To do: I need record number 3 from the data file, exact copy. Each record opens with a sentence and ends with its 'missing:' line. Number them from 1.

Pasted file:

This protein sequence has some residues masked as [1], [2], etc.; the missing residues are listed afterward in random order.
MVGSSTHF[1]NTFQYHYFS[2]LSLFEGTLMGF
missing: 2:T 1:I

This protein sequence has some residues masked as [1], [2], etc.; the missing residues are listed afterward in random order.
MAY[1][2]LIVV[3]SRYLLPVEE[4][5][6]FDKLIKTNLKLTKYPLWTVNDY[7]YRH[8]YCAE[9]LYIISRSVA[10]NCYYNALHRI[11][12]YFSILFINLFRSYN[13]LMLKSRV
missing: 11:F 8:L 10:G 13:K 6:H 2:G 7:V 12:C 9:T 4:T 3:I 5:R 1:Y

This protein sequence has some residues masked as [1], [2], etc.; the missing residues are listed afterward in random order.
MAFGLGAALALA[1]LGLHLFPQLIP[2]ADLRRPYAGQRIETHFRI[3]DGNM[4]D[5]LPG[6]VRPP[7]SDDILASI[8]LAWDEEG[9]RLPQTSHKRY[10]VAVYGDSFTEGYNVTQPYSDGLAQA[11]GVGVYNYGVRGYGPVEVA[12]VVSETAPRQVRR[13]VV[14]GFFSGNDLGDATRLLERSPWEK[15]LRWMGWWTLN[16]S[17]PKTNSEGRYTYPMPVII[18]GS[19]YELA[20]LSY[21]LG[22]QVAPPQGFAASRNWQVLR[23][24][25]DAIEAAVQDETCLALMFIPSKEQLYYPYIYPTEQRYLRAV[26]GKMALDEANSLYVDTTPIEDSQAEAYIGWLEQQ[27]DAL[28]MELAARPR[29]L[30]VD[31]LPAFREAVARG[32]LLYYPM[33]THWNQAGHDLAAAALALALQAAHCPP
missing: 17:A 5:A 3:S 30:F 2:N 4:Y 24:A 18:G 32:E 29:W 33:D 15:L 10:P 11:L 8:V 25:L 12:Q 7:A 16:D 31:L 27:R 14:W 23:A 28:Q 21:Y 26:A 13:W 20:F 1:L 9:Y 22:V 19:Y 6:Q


This protein sequence has some residues masked as [1], [2], etc.; the missing residues are listed afterward in random order.
MAFGLGAALALA[1]LGLHLFPQLIP[2]ADLRRPYAGQRIETHFRI[3]DGNM[4]D[5]LPG[6]VRPP[7]SDDILASI[8]LAWDEEG[9]RLPQTSHKRY[10]VAVYGDSFTEGYNVTQPYSDGLAQA[11]GVGVYNYGVRGYGPVEVA[12]VVSETAPRQVRR[13]VV[14]GFFSGNDLGDATRLLERSPWEK[15]LRWMGWWTLN[16]S[17]PKTNSEGRYTYPMPVII[18]GS[19]YELA[20]LSY[21]LG[22]QVAPPQGFAASRNWQVLR[23][24][25]DAIEAAVQDETCLALMFIPSKEQLYYPYIYPTEQRYLRAV[26]GKMALDEANSLYVDTTPIEDSQAEAYIGWLEQQ[27]DAL[28]MELAARPR[29]L[30]VD[31]LPAFREAVARG[32]LLYYPM[33]THWNQAGHDLAAAALALALQAAHCPP
missing: 17:A 5:A 3:S 30:F 2:N 4:Y 24:A 18:G 32:E 29:W 33:D 15:L 10:P 11:L 8:V 25:L 12:Q 7:A 16:D 31:L 27:R 14:W 23:A 28:Q 21:Y 26:A 13:W 20:F 1:L 9:Y 22:V 19:Y 6:Q